In the past few months you may have noticed empty shelves at your local grocery store or packages that were scheduled to be delivered to your home or business have arrived well after the estimated delivery date. While this is a fairly common phenomenon during the weeks of the typical holiday rush, it’s happening more and more in the United States and around the globe due to the ripple effects of the coronavirus pandemic.
Supply chain disruptions range from ships stuck in port awaiting undocking to delays securing container space, slowed land transport and modified production schedules in manufacturing centers.
Recent estimates put deliveries linked to the supply chain approximately 2-6 weeks behind schedule and some products delayed by months and months. Unfortunately, some high demand products, like computer chips, have experienced a complete halt in production causing all types of technology production to come to a grinding stop.
Small Businesses Can Take Action
While the supply chain may seem overwhelming and beyond the control of small business owners who are wondering if their products will be delivered on time, it is important to note that there are some steps they can take to protect their business from disruptions and encourage growth in your small business.
Invest in Technology
Most small business owners who rely on products and supplies to keep their organization running know that forecasting, planning, purchasing, and tracking those items are a key component to knowing how much to order, when to order, and how to ensure on-time delivery.
One of the best ways small business openers can do this is to invest in technology that has up-to-date software for inventory management systems. High quality technology allows businesses to accurately connect suppliers, production facilities, warehouses, and the internal sales organization.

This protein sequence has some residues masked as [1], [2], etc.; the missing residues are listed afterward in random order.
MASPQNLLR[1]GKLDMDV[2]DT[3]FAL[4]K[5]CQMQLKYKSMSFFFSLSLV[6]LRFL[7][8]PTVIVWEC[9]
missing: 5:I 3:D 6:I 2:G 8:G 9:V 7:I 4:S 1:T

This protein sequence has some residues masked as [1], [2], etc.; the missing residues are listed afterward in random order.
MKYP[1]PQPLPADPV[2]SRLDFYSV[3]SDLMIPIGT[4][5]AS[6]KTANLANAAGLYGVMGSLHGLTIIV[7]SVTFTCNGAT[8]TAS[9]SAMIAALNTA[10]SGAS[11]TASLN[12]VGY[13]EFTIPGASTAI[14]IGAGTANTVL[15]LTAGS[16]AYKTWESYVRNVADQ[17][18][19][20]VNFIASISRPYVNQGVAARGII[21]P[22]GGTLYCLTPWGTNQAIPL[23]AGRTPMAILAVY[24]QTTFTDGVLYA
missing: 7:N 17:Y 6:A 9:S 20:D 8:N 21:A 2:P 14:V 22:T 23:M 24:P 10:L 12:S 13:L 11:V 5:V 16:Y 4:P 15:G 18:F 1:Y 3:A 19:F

Remember that old saying not to ‘put all your eggs in one basket,’ meaning that one should not concentrate all efforts and resources in one area for fear that you could lose everything if that one area fails?
That adage is perfect for small businesses who want to ensure that their supply of products arrive when needed.
Forbes Magazine online states that small businesses who depend on certain products should not rely on one supplier for a key component of your product. Rather, smaller businesses should diversify their suppliers and manufacturing partners. In fact, Forbes also recommends that businesses of all sizes should consider connecting with local suppliers that may have an easier time delivering certain products in high demand to avoid supply chain bottlenecks.
With the supply chain at the slowest it has been in 40 years, it is a good idea to be proactive in your ordering over the next few quarters until the backlogs are worked out.
The United States Chamber of Commerce gave a few examples of small businesses who have gotten creative in their ordering strategy on their latest blog. One company they highlighted decided to take a financial leap of faith and order a year’s worth of high demand products and plan to sell them over the course of that year.
Another example given was a small business owner who decided to make substitutions for some of her products in the short run until supply chain disruptions have been ironed out.
How is your company dealing with supply chain issues? We’d love to know. Drop us a line here or on our Facebook page.